The Brick Moon: from the papers of Captain Frederic Ingham

Ron Miller Science Fiction Classics: Book 25

Edward Everett Hale

"The Brick Moon" is a short story by Edward Everett Hale, published serially in The Atlantic Monthly starting in 1869. It is a work of speculative fiction containing the first known depiction of an artificial satellite.

"The Brick Moon" is written as if it were a journal. It describes the construction and launch into orbit of a sphere, 200 ft. in diameter, built of bricks. It is intended as a navigational aid, but is accidentally launched with people aboard. They survive, and so the story also provides the first known fictional description of a space station.

Zero to Eighty

Ron Miller Science Fiction Classics: Book 27

Akkad Pseudoman

Zero to Eighty: Being my Lifetime Doings, Reflections, and Inventions: Also my Journey Around the Moon comprises the slightly wooden memoirs of "Kad" Pseudoman, whose early life incorporates some elements of the Edisonade - he discovers a gold mine in the West from which he profits mightily; he creates various Inventions, usually to do with Transportation; and he saves a country from its enemies, though the country is not America but Switzerland - but who mainly concerns himself with technical and pictorial accounts of the building of an electric-pulse gun, a tube 200 kilometres long whose muzzle is located at the top of Mount Popocatapetl, launching a Spaceship in which Pseudoman circumnavigates the Moon in 1961. The memoir ends with a visit to the Lenin Underground Village, a vast Keep built two kilometres Underground beneath Moscow as an exercise in the engineering of Utopia.

Aleriel: or, A Voyage to Other Worlds

Ron Miller Science Fiction Classics: Book 28

W. S. Lach-Szyrma

Aleriel is a series of interplanetary fictions, featuring the travels around the solar system of the winged Venusian Aleriel, during the course of which Aleriel - who has been passing as a hunchback to disguises his wings - describes Venus as a Utopia of the unfallen; in the second part of the tale, Aleriel returns to Venus, and sends back missives describing life on further planets.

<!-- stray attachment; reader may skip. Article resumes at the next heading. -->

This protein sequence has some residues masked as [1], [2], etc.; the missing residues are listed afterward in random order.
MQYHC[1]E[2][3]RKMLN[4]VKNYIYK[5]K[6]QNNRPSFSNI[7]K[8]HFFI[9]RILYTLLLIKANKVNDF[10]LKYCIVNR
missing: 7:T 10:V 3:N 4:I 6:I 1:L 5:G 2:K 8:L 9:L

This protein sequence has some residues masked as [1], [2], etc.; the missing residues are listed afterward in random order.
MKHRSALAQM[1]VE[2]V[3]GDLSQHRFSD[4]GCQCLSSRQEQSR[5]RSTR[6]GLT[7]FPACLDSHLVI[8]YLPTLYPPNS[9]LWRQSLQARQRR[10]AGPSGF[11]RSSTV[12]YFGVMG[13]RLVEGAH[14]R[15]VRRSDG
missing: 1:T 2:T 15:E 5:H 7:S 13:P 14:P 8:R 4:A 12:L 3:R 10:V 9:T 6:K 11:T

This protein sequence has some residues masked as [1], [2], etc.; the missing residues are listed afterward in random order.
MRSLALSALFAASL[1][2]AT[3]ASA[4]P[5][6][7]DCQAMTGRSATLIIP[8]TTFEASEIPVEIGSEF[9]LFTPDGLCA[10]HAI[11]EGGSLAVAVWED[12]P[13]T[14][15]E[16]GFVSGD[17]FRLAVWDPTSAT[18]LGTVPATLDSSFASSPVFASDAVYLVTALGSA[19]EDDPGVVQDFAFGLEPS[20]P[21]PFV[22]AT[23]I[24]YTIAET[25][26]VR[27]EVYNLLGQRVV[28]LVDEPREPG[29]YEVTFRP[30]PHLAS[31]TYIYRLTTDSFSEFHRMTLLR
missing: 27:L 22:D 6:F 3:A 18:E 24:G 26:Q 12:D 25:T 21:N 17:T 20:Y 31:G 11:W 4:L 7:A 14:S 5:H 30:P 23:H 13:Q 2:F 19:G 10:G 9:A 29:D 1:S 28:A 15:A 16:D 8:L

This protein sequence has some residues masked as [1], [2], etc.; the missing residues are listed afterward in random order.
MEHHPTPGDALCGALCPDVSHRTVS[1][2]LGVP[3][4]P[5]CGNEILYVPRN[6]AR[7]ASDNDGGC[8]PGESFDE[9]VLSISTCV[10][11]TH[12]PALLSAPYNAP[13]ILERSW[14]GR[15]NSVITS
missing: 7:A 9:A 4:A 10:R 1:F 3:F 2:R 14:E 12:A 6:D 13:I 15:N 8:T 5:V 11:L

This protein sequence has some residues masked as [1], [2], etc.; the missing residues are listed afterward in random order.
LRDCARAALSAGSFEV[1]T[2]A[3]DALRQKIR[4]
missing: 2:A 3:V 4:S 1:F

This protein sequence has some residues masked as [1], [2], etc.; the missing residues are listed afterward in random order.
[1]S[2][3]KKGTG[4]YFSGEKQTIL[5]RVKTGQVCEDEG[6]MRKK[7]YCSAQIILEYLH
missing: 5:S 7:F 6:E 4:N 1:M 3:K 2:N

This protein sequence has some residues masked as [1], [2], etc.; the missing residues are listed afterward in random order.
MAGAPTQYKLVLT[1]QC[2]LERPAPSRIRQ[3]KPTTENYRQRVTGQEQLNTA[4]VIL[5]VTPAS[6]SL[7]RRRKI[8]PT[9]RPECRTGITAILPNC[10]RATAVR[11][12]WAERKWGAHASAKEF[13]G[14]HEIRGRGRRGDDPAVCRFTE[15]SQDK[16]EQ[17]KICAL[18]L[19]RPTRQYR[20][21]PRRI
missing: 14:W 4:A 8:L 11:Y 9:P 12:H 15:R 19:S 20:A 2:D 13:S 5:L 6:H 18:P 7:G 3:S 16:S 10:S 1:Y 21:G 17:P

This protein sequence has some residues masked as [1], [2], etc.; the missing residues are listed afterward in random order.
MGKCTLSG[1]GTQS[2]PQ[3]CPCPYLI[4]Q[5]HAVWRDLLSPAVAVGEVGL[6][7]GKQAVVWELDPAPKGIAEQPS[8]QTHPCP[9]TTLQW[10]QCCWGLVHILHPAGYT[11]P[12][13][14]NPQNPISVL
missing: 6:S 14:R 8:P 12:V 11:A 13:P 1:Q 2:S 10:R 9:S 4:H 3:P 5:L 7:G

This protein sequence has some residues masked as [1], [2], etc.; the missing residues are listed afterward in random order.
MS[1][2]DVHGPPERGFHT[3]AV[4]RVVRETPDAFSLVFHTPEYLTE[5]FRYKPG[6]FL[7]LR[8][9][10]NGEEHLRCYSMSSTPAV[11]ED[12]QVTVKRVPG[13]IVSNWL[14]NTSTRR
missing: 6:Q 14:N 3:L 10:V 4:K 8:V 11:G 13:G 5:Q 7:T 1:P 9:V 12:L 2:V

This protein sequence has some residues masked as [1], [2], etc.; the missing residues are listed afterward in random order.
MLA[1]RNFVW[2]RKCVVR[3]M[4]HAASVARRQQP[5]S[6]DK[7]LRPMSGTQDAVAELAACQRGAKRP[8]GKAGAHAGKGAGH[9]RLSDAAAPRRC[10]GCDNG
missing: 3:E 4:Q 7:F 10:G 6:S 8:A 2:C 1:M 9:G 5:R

Contents:

  • Aleriel: or A Voyage to Other Worlds - [Aleriel] - (1883) - novel
  • Letters from the Planets: By Our Roving Commissioner - [Aleriel] - (1887) - shortstory
  • Letters from the Planets: Letter the Second - [Aleriel] - (1887) - shortstory
  • Letters from the Planets: From Our Roving Correspondent - [Aleriel] - (1887) - shortstory
  • Letters from the Planets: IV. From Our Roving Correspondent - [Aleriel] - (1887) - shortstory
  • Letters from the Planets: Canal Life on Mars - [Aleriel] - (1890) - shortstory

Extract from Captain Stormfield's Visit to Heaven

Ron Miller Science Fiction Classics: Book 29

Mark Twain

"Extracts From Captain Stormfield's Visit To Heaven" is the first-person account of a sea captain's trip to heaven after his death. First published serially in "Harper's Magazine" in December 1907 and January 1908 (though written 30 years earlier), then as a Christmas gift book. "Extracts" was the last book Mark Twain published during his lifetime.

A Honeymoon in Space

Ron Miller Science Fiction Classics: Book 30

George Griffith

Lenox, the Earl of Redgrave, has made the greatest scientific discovery in the history of the world: a flying ship with the power to break free of Earth's gravity and take to the stars. But before he uses it to expand humanity's understanding of the universe, he has some personal business to attend to--namely, wooing an old flame.

The lady in question is Zaidie, the daughter of Lenox's colleague Professor Rennick. With Zaidie about to be forced into a loveless marriage, Lenox knows he must do something drastic. He steals her away and takes her out of this world--literally.

Griffith's accounts of other planets are spectacularly engaging--from subterranean civilizations on the moon to the warlike Martians to the musical inhabitants of Venus. This remarkable adventure makes for a memorable honeymoon indeed.

A Trip To Venus

Ron Miller Science Fiction Classics: Book 32

John Munro

A Trip to Venus (1897) is an account of a journey by Spaceship - powered by a new Antigravity as a sustaining Power Source - to an idyllic Utopia on Venus, with a brief excursion to Mercury.

By Rocket to the Moon: The Story of Hans Hardt's Miraculous Flight

Ron Miller Science Fiction Classics: Book 33

Otto Willi Gail

First published in English in 1931, this novel for young adults is an accurate mirror of many of the space travel concepts that have been discussed by pre-war European experts. The author's imaginative theories about the history of the Earth--many of which presage those of Velikovksy and von Daniken--are explored.

A young German scientist and his uncle, with one mechanic, take off in a rocket-like device, and finally reach the moon. An egotistical young American news reporter succeeds in going with them as a stowaway.

Between Earth and Moon

Ron Miller Science Fiction Classics: Book 36